Animals Have a Very Sensitive Internal Clock
In Canada we are fortunate to experience the changing of the seasons, each displaying its own unique character. Currently we find ourselves in the fall season. The shortening of the days is balanced by the brilliance of the fall colours. The harvesting of the summer crops brings forth a feeling of gratitude and bliss. The warmth of the summer sun is slowly replaced by crisp temperatures as we exchange shorts for pants and short sleeves for sweaters.
Fall also represents the return of routine. The return of school for many parents dictates a routine of lessons, practices, and school filling both the weekdays and weekends. The lazy days of summer have passed, replaced by a more hectic schedule. Your children understand this change because, for the most part, it is their activities that are driving the change. But for the animals who live with you this change in routine can be challenging. Your animals embrace routine in order to feel safe, cared for, and secure. For this blog I will focus on cats and dogs, however, routine is important for all animals. The fish in my aquarium are very aware of mealtime.
According to The Conscious Cat by Ingrid King cats thrive on routine. Cats tend to be territorial, creatures of habit, and they craft their patterns around your schedule. Disrupting or changing your routine can stress your cat in a way that could affect their physical health. Researchers at the Ohio State University have linked a change in routine to cat health. They discovered that healthy cats, reacting to stress, were sick 1.9 times a week.
Like cats, dogs are habitual in nature. They thrive on the consistency of their person’s routine. Dogs, out of routine, can demonstrate destructive behaviour, separation anxiety, anxiousness, and depression.
For your sanity and the health of your animals, the best option is to keep their routine as consistent as possible. If changes must be made, do your best to introduce the change gradually. We live such busy lives that change and disruption are part of our everyday lives, but for our animals we are their world.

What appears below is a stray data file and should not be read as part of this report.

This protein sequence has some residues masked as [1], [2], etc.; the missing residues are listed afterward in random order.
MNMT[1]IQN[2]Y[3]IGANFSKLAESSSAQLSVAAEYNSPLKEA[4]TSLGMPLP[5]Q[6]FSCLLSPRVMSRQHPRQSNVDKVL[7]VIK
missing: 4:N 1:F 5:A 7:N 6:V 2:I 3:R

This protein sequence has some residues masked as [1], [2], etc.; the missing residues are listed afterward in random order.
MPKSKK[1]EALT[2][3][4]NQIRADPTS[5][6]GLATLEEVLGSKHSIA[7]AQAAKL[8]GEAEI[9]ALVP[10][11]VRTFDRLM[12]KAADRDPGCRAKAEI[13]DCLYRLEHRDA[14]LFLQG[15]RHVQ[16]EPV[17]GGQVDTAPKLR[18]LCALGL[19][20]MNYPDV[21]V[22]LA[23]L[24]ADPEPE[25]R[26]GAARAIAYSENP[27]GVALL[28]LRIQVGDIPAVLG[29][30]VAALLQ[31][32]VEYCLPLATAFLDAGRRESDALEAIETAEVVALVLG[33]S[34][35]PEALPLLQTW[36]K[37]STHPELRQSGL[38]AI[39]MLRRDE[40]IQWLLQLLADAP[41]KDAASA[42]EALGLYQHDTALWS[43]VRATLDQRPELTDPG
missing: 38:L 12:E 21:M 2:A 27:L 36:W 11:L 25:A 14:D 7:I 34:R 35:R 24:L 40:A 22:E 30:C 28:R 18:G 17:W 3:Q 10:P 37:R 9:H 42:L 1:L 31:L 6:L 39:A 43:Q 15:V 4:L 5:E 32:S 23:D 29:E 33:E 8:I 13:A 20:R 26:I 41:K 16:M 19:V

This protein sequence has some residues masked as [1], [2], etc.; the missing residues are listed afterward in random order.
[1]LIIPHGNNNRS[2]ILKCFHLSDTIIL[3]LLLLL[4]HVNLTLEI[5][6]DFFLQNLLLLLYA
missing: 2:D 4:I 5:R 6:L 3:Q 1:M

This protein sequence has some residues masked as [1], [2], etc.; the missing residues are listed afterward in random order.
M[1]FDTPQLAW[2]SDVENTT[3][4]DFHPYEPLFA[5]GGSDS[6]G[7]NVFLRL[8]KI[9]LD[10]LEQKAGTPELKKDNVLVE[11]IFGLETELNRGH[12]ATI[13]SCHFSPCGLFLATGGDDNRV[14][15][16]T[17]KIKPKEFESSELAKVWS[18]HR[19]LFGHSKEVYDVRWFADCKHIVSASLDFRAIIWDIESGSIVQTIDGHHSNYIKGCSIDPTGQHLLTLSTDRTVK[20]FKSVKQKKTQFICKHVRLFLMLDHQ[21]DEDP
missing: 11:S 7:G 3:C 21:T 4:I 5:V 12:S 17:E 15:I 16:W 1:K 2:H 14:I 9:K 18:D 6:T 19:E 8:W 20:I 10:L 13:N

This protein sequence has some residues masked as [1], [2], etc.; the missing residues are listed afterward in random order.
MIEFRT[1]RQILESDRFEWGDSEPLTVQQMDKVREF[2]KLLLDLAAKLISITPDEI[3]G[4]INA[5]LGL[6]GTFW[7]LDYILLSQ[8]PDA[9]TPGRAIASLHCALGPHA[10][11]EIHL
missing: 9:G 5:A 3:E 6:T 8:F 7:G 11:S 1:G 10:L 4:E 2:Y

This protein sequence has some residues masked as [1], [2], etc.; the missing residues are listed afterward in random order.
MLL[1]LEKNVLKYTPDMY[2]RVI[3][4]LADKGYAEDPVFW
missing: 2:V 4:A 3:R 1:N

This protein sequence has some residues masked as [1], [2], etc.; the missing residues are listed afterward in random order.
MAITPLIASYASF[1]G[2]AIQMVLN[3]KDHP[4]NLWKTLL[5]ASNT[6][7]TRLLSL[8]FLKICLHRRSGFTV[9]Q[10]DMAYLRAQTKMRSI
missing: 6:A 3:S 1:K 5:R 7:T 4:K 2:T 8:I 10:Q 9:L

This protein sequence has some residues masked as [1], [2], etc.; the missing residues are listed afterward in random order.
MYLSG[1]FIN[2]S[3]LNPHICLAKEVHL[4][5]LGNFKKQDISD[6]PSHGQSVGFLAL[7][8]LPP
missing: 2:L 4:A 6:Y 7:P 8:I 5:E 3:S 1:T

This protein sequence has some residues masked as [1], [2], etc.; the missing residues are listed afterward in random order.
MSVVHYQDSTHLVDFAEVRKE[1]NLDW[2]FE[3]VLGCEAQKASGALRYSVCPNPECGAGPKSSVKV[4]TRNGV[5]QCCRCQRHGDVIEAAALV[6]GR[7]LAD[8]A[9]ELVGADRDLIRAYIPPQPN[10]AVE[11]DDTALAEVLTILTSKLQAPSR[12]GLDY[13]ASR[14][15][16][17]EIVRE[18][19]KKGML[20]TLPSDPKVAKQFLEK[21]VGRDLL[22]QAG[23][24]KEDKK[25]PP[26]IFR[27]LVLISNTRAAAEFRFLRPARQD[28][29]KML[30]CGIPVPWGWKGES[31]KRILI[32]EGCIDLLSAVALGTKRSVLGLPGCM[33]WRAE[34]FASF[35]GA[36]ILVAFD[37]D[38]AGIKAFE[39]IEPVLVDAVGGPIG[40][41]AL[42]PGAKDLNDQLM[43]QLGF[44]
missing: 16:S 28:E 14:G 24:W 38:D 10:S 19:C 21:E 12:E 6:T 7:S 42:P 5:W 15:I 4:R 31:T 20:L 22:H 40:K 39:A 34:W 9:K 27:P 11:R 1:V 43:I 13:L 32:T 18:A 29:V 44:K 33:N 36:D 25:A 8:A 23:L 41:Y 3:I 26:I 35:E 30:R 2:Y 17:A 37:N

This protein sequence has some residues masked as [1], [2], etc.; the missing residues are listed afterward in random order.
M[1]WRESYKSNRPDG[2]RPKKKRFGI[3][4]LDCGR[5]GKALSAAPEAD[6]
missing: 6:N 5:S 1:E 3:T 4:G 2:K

Just as we rise and retire at a fairly consistent time, animals do as well. Keeping them on a regular routine will help them to settle easier at night.
Here are a few suggestions:
- Keep feeding times regular. Not only does this help to establish a regular routine but is also aids in your animals’ metabolism and digestion. Both cats and dogs become very familiar with mealtime. If you must leave early or come home late arrange for someone to come and feed your animal at their regular time.
- Dogs especially look forward to their playtime or daily walk. It is not only good for your dog’s wellbeing but you will benefit from the exercise and fresh air as well.
- Cats are very particular about their litter box cleanliness and this should be incorporated into your regular routine. An adult dog should be allowed to relieve themselves at least every 6 – 8 hours. A puppy can only go for a short period of time between bathroom breaks. If you are not able to be home please ensure that someone can let your dog or puppy outside.
- If you must make a change in your routine it is best to introduce it slowly. Start introducing the change in routine a few weeks before the actual implementation. This applies to feedings, walking, and bedtime routines.
Animals have a very sensitive internal clock. The change of the sun’s patterns can be stressful, without the fall back of daylight savings time. Try adapting to the upcoming clock change by 15 minute intervals so that when you “fall back” they don’t experience the change suddenly.
Slight changes in our day are not only regular events but we have an explanation for them. We know why we are rushing out the door – we slept in. We know why we are getting home late – the project ran late. We understand why they were fed late – we had a flat tire on the way home. They are small adjustments to our daily schedule and we know why they happened. But for your animal, waiting for you to walk through the door at your regular time, stress begins to build. It is best to have a backup plan in order to keep your household running smoothly.
Don’t forget that in the spring not only are the days longer, but your clock will “spring ahead” and your animal will begin yet another adjustment.